Found by accident that the code does not compile with -dip1000 on 2.095 (run.dlang.org). Actually, I tried inclining the function template and to my surprise, whether it passes or not depends on -dip1000: ```D string z1 = (() => x ~ y)(); // fails with and without -dip1000 string z2 = ((x, y) => x ~ y)(x, y); // passes without, fails with -dip1000 ``` It makes no difference adding `pure` to any of those since it's inferred.
Apr 01
prev sibling next sibling parent reply "H. S. Teoh" <hsteoh quickfur.ath.cx> writes:
On Thu, Apr 01, 2021 at 09:21:02PM +0000, Per Nordlw via Digitalmars-d wrote:
 Can somebody explain the logic behind the compiler disallowing both line 3
 and 4 in
 
 ```d
 const(char)[] x;
 string y;
 string z1 = x ~ y; // errors
 string z2 = y ~ x; // errors
 ```
 
 erroring as
 
 ```
 Error: cannot implicitly convert expression `x ~ cast(const(char)[])y` of
 type `char[]` to `string`
 Error: cannot implicitly convert expression `cast(const(char)[])y ~ x` of
 type `char[]` to `string
 ````
It is illegal to implicitly convert const to immutable, because there may be a mutable alias to the data somewhere. If so, it will violate immutability. For example: char[] evil; const(char)[] x = evil; // x now aliases evil string y = x; // y is now aliases evil <---- evil[0] = 'a'; // Oops, immutability violated The implicit conversion on the line marked `<----` is the cause of the problem. Now, when you append a string to a const(char)[], the compiler has to promote `string` to `const(char)[]` first, so that the operands of ~ have the same type. And obviously, the result of concatenating two const(char)[] must be const(char)[], since you don't know if one of them may have mutable aliases somewhere else. So the result must likewise be const(char)[]. One may argue that appending in general will reallocate, and once reallocated it will be unique, and there safe to implicitly convert to immutable. However, in general we cannot guarantee this, e.g., one of the strings could be empty and not reallocate at runtime, so it may continue to be aliased by some mutable reference somewhere else. So the result must be typed as const(char)[], along with the restriction that it cannot implicitly convert to immutable. [...]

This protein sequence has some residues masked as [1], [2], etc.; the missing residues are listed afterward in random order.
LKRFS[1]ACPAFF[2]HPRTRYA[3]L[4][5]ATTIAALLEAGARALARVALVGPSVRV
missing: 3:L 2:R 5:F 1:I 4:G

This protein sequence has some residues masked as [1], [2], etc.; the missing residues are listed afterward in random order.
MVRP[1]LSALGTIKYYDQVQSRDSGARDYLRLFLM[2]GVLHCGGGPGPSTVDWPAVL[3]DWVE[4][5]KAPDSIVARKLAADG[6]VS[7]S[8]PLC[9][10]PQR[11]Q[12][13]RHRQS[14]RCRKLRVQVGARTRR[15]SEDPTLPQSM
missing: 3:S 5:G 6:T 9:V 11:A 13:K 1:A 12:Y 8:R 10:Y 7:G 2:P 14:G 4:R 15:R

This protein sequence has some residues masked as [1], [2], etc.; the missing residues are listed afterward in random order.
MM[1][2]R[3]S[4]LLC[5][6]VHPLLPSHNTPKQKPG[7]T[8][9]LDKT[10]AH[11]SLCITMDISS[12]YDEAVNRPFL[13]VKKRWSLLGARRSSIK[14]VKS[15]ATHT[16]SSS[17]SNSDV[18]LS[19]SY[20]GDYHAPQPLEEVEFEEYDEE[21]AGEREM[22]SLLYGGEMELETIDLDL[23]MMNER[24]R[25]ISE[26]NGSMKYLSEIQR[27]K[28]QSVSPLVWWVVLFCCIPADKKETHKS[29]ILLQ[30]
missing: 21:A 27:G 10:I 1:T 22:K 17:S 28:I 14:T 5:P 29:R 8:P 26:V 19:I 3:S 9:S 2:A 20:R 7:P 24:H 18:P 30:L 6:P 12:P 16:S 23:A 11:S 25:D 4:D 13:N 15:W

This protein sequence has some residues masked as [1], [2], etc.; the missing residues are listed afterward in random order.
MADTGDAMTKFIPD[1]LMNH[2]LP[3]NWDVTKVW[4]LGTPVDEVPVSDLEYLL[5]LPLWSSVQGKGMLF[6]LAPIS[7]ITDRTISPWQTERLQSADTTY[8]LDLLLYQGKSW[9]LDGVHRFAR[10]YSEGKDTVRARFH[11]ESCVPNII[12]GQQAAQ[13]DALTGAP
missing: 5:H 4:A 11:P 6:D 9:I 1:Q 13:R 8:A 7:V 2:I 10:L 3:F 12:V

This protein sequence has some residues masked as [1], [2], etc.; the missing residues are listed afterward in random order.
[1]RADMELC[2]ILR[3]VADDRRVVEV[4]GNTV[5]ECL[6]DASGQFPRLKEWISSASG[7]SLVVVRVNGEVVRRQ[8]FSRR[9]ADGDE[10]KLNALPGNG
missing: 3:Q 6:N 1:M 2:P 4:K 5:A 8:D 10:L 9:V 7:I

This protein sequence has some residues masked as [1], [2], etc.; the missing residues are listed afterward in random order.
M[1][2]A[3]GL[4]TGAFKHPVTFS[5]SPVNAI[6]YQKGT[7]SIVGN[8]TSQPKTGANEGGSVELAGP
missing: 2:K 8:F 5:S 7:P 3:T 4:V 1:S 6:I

This problem regularly crops up for me during assembling of strings
 passed as a string parameter for instance an exception constructor.
Just use .idup on the result. T -- What's a "hot crossed bun"? An angry rabbit.
Apr 01
next sibling parent reply =?UTF-8?Q?Ali_=c3=87ehreli?= <acehreli yahoo.com> writes:
On 4/1/21 2:59 PM, H. S. Teoh wrote:

 the result of concatenating two
 const(char)[] must be const(char)[], since you don't know if one of them
 may have mutable aliases somewhere else.  So the result must likewise be
 const(char)[].

 One may argue that appending in general will reallocate, and once
 reallocated it will be unique, and there safe to implicitly convert to
 immutable.  However, in general we cannot guarantee this
Yes, that's tricky for append because one of many slices does own the potential bytes after the array and will append elements in there. However, concatenation always makes a new array, right? I think the result can be char[] in that case. Ali
Apr 01
parent reply "H. S. Teoh" <hsteoh quickfur.ath.cx> writes:
On Thu, Apr 01, 2021 at 03:07:09PM -0700, Ali ehreli via Digitalmars-d wrote:
 On 4/1/21 2:59 PM, H. S. Teoh wrote:
[...]
 One may argue that appending in general will reallocate, and once